Labour’s latest promises on animal welfare have brought widespread praise

Rows of ducks in cages, being prepared for foia gras
Glen Black

Labour has just published its newest Animal Welfare Manifesto. Its pledges are informed by public consultation and, as a result, tackles many conservationist and animal rights advocates’ concerns. And the public’s glowing response to the manifesto shows this.

“Drive up standards”

Labour’s 50-point manifesto was published early on 28 August. It covers issues ranging from tenant rights for pets and banning foie gras to tightening the Hunting Act and making all forms of animal cruelty equally punishable. Shadow environment secretary Sue Hayman says the party would appoint an independent animal welfare commissioner to:

ensure that government policy across Whitehall is continually informed and underpinned by the latest scientific evidence on animal sentience and best practice in animal welfare.

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Hayman also criticises the Conservatives’ approach to animal welfare legislation. She describes their approach as “haphazard”, putting out “stand-alone policies” undermined by an agenda that “at best overlooks animal welfare and at worst seeks to turn back the clock”. Instead, Hayman says Labour’s vision for animal welfare is one where:

no animal is made to suffer unnecessary pain and degradation and where we continue to drive up standards and practice in line with the most recent advances and understanding.

“Thank you”

Conservationists, animal rights advocates, and members of the public have welcomed Labour’s plans. Among those are high-profile figures:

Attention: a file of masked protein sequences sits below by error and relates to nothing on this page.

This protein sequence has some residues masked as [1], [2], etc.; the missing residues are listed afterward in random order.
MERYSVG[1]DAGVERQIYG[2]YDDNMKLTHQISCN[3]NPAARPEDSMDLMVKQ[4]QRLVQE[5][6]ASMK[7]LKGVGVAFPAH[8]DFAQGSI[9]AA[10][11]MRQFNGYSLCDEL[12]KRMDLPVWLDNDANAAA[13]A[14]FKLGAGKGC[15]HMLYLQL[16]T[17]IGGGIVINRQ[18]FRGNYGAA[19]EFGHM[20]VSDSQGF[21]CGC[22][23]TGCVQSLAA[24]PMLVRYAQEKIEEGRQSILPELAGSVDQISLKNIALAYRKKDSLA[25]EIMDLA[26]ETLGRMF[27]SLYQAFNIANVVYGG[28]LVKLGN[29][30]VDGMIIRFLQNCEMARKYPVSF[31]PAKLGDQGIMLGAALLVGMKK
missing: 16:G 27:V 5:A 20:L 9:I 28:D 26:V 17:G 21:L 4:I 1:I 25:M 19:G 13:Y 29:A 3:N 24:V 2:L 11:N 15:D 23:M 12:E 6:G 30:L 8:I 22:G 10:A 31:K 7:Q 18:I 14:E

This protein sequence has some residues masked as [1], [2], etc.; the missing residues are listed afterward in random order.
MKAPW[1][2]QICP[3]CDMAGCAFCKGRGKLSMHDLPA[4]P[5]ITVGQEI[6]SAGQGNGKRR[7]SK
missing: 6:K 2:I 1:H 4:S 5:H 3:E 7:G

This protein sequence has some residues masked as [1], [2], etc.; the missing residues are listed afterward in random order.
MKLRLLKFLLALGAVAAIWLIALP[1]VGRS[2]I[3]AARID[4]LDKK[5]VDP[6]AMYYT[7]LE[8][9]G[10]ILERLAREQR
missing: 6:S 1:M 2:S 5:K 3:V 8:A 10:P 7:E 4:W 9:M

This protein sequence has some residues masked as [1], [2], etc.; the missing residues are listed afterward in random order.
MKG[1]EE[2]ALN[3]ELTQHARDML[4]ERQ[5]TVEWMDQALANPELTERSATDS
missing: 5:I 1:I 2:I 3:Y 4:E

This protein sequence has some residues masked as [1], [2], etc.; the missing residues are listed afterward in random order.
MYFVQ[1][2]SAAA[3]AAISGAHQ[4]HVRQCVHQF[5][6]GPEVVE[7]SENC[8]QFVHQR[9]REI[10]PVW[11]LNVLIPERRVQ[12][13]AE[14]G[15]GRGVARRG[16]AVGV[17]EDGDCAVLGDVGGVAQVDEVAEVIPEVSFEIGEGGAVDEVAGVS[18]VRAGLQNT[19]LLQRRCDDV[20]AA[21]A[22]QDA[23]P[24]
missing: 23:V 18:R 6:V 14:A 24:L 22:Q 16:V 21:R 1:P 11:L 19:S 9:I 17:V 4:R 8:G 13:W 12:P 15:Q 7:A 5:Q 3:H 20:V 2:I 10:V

Conservation and rights groups also welcomed the news:

And members of the public were pleased too:

On the other hand, some people highlighted concerns left out of the manifesto:

But as one person pointed out, these promises could be the start of something much bigger:

Trail hunt lies

A spokesperson for the Labour Animal Welfare Society told The Canary that the manifesto shows real commitment to animals. It also highlighted the pledge to tighten the Hunting Act:

It’s absolutely great news that Sue Hayman’s Labour Team are committed to improving #LAWS4Animals following a public consultation which reviewed thousands of submissions on improving legislation against animal cruelty.

I am especially glad to see the commitment to strengthen the Hunting Act as recently the intent of the Law has been flouted by so called trail hunting, where packs of hounds rioting, chasing and killing is not prosecuted.Sue Hayman and the Labour Team stand with over 80% of the population who are opposed to fox stag and hare hunting and want the intent of the Hunting Act enforced.

Labour says it will close loopholes in the hunting ban to “enhance” the law. In particular, it will introduce a ‘recklessness’ clause, which makes hunts liable for killing even if it’s accidental. Labour says this would “prevent trail hunts being used as cover for the illegal hunting of wild mammals”. Anti-hunting activists have promoted this reform for years.

Turning point

In recent weeks, the Tories have started presenting themselves as a party of animal welfare. Leader Boris Johnson has been vocal in his opposition to whaling, for example. And the government’s recent Environment Bill update promised “mandatory” requirements on developers for a “net gain” in biodiversity. But as Hayman points out, these are stand-alone policies that don’t reflect a wider advocacy for domestic, farmed and wild animals.

Should it get into government, we must hold the Labour Party accountable to its promises. Because if we do, it could be a real step forwards for our society’s treatment of animals.

Featured image via L214/Wikimedia

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